It’s official. The Salmon Arm Cricket Club has found itself a new home in the city.
In April, the club wrote to Salmon Arm council, saying it would like to have a permanent cricket pitch.
With a membership of about 25, the club had been playing sometimes at JL Jackson field and more recently at Bastion Elementary.
At its June 12 meeting, council heard that the club, in consultation with city staff, had found a spot that would accommodate its needs. The site is at Safeway fields, as they’re called, between the Downtown Activity Centre and the Salvation Army building on 3rd Street SW.
Ten small soccer fields are lined there with a wide strip of open field in the middle. That’s where the cricket pitch will be located.
Coun. Debbie Cannon said she’d spoken to the recreation society manager as well as city parks staff, who are on board. The pitch would consist of an asphalt or concrete pad, covered by a permanent mat.
The club said it has purchased the cricket mat that will be laid down and has paid for installation, all totalling about $4,600. It asked if the city could contribute the work for construction of a concrete pad.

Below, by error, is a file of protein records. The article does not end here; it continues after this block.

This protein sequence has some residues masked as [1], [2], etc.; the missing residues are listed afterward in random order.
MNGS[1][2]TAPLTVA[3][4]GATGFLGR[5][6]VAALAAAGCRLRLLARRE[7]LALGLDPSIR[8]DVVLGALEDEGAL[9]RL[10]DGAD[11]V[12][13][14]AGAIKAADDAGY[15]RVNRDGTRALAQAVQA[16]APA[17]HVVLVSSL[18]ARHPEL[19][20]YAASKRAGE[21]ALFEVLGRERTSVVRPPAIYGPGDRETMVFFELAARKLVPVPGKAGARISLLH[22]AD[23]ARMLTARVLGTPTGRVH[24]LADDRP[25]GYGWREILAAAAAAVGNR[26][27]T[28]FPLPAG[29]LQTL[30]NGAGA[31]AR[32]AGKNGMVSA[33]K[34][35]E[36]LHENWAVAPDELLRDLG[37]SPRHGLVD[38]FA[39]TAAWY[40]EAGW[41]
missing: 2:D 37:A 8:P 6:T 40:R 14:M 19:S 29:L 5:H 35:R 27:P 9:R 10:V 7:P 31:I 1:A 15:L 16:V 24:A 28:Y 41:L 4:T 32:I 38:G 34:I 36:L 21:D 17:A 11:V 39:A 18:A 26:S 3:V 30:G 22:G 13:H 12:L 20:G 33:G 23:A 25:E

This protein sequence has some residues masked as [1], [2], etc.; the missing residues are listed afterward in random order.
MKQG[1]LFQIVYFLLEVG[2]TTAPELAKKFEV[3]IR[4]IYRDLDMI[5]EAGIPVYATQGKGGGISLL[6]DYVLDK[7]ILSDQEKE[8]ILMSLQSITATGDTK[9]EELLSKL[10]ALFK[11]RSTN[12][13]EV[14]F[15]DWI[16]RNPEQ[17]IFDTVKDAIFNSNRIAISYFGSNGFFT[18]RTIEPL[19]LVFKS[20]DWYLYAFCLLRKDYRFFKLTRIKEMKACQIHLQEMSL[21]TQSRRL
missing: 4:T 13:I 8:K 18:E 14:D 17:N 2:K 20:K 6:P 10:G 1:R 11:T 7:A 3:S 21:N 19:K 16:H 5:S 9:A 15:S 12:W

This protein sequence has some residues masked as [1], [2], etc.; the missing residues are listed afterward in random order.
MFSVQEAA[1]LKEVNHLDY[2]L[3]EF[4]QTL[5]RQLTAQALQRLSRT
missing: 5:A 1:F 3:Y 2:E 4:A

Cannon asked the city’s chief financial officer for options for funding, and one of the recommendations from staff was to use funds from the COVID-19 Safe Restart Grant to the tune of about $7,000.
The club currently has about 25 players from Salmon Arm and it plays weekly matches in Vernon, Revelstoke, Kelowna and Vancouver. It would like to be able to host matches locally, with an eye to bringing in players from all over B.C.
Staff told council that asphalt is cheaper than concrete but concrete would last longer.
Council was also told the cricket club would need to book the field, just as other sports do.
Although the pitch itself wouldn’t interfere with soccer, cricket uses more room than just the strip between the soccer fields.
“It’s always exciting when another option for recreation comes to our community. This is kind of a win-win if we can make it work,” said Cannon.
Council voted unanimously to support the location and to go with a concrete pad.
Coun. Louise Wallace Richmond said she was pleased to support it as the pitch is a piece of infrastructure, it is for recreation and it’s all about inclusion and diversity.
Coun. Tim Lavery also expressed support, adding that perhaps as council learned to lawn bowl, councillors could get an invitation to learn how to play cricket as well.
City staff suggested because the cricket mat is permanent, the city draw up a maintenance agreement so the club can take care of the mat.
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